The holiday season has arrived and, even though this year may be different than others, there are some traditions that will find a way to live on no matter what. Whether that’s pulling out your favorite KFC holiday sweater for your virtual ugly sweater party, cozying up at home with your 11 herbs and spices fire log or celebrating the Christmas season with a contactless delivery of Japan’s traditional holiday cuisine, a KFC bucket, some traditions are here to stay.
Yes, you read that last one right. Since the 1970s, KFC has been embedded in Japanese culture as a part of the local Christmas tradition and celebrations. This time of year is when KFC Japan sees their highest sales, with December 24 being the busiest day of the year - ten times busier than KFC Japan’s annual average. So go ahead, bundle up in your KFC holiday sweater, gather around your 11 herbs and spices fire log, and I’ll tell you the story of “Kentucky for Christmas” in Japan.
It all started in the late 1960s when Japanese people began enjoying Christmas as a seasonal event, hosting Christmas parties at home after local confectionery companies started promoting cakes and sweets for kids this time of year. Initially, the celebrations were just for entertaining kids. Then, in the 1970s, KFC came to Japan and, in 1974, launched the first KFC Christmas campaign, selling a bucket of KFC’s famous fried chicken along with a bottle of wine and suggesting it be used for a Christmas party that wasn’t just for kids, but for grownups too. The original idea for the campaign came when a foreign customer who visited KFC in Tokyo on Christmas day said, “I can’t get turkey in Japan, so I have no choice but to celebrate Christmas with Kentucky Fried Chicken”. A team member on the KFC Japan sales team overheard the remark and used it as inspiration to launch the first Christmas campaign and its tagline- Kentucky for Christmas. The campaign was a hit, and Kentucky for Christmas quickly became a tradition across Japan that lives on to this day.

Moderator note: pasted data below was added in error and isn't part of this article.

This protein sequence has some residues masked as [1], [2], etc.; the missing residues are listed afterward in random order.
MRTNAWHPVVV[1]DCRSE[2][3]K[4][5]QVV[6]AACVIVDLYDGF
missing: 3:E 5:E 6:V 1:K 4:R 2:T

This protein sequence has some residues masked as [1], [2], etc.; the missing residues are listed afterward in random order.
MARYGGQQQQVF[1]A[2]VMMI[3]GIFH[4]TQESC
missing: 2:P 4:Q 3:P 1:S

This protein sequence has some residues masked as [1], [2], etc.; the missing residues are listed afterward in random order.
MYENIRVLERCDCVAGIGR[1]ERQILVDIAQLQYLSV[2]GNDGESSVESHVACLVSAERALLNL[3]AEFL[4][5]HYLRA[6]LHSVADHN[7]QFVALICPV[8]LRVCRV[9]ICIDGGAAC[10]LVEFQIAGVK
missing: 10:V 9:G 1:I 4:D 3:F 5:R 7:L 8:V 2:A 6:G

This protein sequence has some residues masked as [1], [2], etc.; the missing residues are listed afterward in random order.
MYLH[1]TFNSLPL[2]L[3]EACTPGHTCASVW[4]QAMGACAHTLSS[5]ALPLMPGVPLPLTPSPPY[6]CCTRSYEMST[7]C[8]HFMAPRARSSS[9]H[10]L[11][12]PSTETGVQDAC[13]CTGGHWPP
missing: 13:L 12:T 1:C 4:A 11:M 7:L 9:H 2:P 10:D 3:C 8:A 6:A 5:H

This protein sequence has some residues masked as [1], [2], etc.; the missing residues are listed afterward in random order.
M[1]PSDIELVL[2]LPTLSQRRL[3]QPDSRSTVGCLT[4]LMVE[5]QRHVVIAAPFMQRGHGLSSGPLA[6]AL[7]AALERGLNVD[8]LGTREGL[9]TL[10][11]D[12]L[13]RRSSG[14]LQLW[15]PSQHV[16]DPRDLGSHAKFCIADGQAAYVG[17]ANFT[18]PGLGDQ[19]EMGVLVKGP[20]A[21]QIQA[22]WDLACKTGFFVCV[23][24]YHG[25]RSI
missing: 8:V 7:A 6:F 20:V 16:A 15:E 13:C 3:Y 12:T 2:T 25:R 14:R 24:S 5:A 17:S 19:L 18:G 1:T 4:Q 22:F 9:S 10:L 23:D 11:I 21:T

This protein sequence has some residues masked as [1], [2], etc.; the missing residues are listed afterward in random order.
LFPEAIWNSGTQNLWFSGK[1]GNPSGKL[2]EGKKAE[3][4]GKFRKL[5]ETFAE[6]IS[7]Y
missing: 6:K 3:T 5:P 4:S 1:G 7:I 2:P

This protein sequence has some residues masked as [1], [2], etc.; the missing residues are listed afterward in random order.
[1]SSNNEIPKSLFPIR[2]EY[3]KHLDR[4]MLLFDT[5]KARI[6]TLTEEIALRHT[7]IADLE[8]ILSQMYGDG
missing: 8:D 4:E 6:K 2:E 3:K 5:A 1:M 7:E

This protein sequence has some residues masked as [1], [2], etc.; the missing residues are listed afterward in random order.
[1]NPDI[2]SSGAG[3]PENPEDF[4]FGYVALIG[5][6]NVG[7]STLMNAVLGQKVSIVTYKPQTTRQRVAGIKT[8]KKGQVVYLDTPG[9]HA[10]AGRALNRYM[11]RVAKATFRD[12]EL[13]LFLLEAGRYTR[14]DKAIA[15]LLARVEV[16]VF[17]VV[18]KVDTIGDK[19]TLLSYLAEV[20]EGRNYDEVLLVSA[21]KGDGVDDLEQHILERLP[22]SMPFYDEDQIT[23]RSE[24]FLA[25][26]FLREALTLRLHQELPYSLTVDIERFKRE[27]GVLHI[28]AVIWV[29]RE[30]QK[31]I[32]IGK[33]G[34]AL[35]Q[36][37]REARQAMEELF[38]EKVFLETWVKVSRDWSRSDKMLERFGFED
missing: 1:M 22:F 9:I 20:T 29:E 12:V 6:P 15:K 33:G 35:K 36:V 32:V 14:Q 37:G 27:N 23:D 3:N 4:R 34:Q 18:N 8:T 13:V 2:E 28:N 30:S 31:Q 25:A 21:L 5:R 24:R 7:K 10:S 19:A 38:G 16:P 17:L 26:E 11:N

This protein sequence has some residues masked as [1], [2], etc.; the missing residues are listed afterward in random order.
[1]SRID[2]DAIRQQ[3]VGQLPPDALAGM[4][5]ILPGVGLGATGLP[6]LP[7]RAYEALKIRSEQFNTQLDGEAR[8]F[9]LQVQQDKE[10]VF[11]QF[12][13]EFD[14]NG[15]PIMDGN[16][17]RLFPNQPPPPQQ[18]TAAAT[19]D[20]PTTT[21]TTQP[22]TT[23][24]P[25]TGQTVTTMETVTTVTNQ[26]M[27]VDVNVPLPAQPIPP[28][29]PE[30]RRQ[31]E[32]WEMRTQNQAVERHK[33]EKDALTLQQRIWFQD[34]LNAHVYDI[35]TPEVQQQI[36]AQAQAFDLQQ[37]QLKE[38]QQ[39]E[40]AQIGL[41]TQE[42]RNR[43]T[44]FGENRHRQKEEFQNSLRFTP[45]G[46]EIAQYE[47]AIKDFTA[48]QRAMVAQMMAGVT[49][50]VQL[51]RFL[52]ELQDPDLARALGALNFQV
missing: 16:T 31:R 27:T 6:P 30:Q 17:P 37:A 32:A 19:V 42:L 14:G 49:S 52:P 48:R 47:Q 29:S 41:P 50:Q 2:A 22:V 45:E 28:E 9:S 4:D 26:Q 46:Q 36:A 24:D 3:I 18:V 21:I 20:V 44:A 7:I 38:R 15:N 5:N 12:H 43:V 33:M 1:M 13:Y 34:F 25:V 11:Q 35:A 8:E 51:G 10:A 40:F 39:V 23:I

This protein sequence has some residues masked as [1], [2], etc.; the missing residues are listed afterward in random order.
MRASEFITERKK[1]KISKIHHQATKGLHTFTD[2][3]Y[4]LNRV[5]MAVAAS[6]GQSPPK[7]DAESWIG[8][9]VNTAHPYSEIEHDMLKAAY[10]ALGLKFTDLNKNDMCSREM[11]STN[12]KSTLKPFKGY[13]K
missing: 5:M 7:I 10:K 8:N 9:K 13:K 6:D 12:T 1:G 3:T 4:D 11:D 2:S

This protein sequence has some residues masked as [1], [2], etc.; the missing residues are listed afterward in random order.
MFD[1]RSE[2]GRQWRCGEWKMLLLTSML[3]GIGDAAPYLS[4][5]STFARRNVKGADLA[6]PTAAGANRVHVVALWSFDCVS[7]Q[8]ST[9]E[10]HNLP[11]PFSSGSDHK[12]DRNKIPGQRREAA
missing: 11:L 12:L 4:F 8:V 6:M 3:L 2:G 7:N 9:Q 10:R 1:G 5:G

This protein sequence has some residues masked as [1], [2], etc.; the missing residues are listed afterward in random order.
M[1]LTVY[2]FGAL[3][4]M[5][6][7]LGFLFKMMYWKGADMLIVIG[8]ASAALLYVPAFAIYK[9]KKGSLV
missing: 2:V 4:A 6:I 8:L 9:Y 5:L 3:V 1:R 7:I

Since its original launch in 1974, KFC Japan’s Christmas campaign has continued to evolve over the years to include Colonel statues dressed in Santa attire outside restaurants across the country and Christmas-exclusive menu items like a premium roast chicken, a locally grown and sourced, premium chicken that’s hand prepared and stuffed with cheese and mushrooms, baked fresh in the restaurant. KFC Japan starts advertising and taking preorders and reservations for its holiday specials as early as late October to get the country excited for the upcoming Christmas season. The famous party bucket also changes each year, featuring different side options, a new festive bucket design and comes with a commemorative plate inside. While the design of the bucket and the sides may change each year, KFC’s famous fried chicken stays at the center of the party bucket, and the Christmas holiday in Japan. Kentucky for Christmas is a Japanese tradition that’s here to stay.